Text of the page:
NEW HOME BASE: A South Florida landowner with $1.5 billion in projects in the pipeline has moved its office from New York to Miami to be closer to its developments. Leviev Boymelgreen has moved to the seventh floor of 3050 Biscayne Blvd., 19 blocks north of its 306-unit Marquis condo project that is to replace the Port of Miami Hotel. Residential developments Soleil and Vitri are to add a further 354 units to Miami and Miami Beach. The company, which owns $130 million of completed construction in the region, has interests in New York, Las Vegas and Toronto.
DESIGNING DUBAI: Architect Reinaldo Borges of Borges & Associates, a Brickell designer of several projects in South Florida and Dubai, United Arab Emirates, said the two markets, though distanced, are similar. More than 50,000 housing units are under construction in Dubai, he said, leading to questions of speculative buying and a bubble. Borges & Associates in late 2003 formed an alliance with a 25-person office in Dubai. Borges acts as design architect on projects with local architects doing the technical production.
PARK AND SHOP: The Miami Parking Authority is seeking proposals to lease about 20,000 square feet of retail space in a garage that it is to open this year between Northwest 21st Street and 21st Terrace. The authority expects the garage and retail space to create about 300 jobs in the area. Potential tenants must submit a letter of intent to authority executive director Arthur Noriega by 4 p.m. May 13. Details: miamiparking.com.INVESTING IN MIAMI: A British investment company that manages assets of more than $1.3 billion worldwide opens a US office this week in Miami. London & Capital officials said they considered New York and Washington before choosing South Florida after seeing 40% growth in assets across the Americas and the Caribbean in the past year. The Isle of Man-registered business with offices in London and Mauritius employs 77 worldwide, four of whom will be based on Brickell Key. Investment Director Tony McLoughlin, who heads the office, said he hopes to expand the business to up to 20 employees by the end of 2006. Offices in the Northeast and on the West Coast figure in the company’s five-year plan.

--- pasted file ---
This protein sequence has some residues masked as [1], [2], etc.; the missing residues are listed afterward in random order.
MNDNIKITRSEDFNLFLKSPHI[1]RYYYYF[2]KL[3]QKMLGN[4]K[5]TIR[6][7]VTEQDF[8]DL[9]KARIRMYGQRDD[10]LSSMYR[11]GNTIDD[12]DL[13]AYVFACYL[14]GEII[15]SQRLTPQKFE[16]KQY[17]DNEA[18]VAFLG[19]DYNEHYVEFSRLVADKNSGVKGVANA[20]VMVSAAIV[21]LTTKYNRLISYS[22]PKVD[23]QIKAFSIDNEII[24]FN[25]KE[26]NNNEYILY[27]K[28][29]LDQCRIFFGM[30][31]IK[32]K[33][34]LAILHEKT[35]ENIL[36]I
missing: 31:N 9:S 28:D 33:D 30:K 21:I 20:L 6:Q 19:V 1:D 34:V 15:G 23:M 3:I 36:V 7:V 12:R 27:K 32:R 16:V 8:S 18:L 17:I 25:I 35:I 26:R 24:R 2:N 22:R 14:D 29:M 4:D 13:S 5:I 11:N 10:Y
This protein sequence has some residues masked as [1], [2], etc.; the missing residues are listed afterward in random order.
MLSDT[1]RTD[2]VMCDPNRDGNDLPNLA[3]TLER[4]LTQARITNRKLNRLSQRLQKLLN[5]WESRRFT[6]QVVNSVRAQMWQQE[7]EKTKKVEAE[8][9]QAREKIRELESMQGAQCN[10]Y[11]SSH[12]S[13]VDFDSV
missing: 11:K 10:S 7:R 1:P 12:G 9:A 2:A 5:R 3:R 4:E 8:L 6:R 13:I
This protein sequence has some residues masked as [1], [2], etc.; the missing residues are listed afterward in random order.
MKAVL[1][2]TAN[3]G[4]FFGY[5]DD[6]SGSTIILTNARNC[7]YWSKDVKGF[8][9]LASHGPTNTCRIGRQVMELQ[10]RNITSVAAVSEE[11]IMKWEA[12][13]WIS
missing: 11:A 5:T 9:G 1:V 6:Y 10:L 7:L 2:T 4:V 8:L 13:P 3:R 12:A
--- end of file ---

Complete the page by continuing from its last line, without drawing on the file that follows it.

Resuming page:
ALL THAT JAZZ: A curator of jazz programming joined the staff of the Miami Performing Arts Center on Monday. Fernando Gonzalez, a former music critic for the Boston Globe and the Washington Post, is to work with artistic director Justin Macdonnell on scheduling for the center, slated to be completed Aug. 4, 2006. Mr. Gonzalez is an Emmy winner for his Public Broadcasting Service production "Notes from the Mambo Inn: The Story of Mario Bauza."
MANAGEMENT KUDOS: A Florida International University professor has won the Distinguished Service Award from the Academy of Management. Mary Ann Von Glinow, director of the university’s Center for International Business Education and Research, is to receive her award in Honolulu in August. She has written more than 100 journal articles and 11 books that include "Organizational Learning Capability," 2002 winner of the Gold Book Award from the Ministry of Economic Affairs in Taiwan.